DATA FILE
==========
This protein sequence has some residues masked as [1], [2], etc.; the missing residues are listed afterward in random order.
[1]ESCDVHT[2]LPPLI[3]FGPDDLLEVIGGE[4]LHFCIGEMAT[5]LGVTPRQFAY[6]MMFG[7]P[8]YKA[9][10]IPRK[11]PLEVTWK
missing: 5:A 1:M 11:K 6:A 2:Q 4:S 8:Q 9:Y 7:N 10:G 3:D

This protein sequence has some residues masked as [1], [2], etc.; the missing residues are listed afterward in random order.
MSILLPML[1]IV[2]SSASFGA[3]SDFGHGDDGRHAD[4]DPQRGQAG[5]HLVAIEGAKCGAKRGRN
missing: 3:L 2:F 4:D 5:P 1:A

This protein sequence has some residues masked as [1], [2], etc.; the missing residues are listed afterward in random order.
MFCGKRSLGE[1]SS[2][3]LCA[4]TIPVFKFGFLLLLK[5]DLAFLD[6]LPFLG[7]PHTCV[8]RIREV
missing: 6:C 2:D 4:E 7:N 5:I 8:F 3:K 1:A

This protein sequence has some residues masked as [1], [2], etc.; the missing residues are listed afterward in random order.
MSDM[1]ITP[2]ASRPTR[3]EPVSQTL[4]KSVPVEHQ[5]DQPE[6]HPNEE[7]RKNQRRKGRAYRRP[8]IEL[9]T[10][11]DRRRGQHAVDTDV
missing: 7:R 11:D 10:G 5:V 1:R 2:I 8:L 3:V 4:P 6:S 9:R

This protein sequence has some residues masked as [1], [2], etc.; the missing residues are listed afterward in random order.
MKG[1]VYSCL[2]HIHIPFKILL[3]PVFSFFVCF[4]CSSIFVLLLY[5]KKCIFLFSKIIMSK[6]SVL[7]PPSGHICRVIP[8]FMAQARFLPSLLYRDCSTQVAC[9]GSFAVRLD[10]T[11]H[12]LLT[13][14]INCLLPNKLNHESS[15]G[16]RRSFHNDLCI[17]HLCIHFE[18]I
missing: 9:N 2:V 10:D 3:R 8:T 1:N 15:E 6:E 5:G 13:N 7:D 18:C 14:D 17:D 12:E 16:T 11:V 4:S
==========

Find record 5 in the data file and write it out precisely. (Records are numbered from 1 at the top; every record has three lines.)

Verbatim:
This protein sequence has some residues masked as [1], [2], etc.; the missing residues are listed afterward in random order.
MKG[1]VYSCL[2]HIHIPFKILL[3]PVFSFFVCF[4]CSSIFVLLLY[5]KKCIFLFSKIIMSK[6]SVL[7]PPSGHICRVIP[8]FMAQARFLPSLLYRDCSTQVAC[9]GSFAVRLD[10]T[11]H[12]LLT[13][14]INCLLPNKLNHESS[15]G[16]RRSFHNDLCI[17]HLCIHFE[18]I
missing: 9:N 2:V 10:D 3:R 8:T 1:N 15:E 6:E 5:G 13:N 7:D 18:C 14:D 17:D 12:E 16:T 11:V 4:S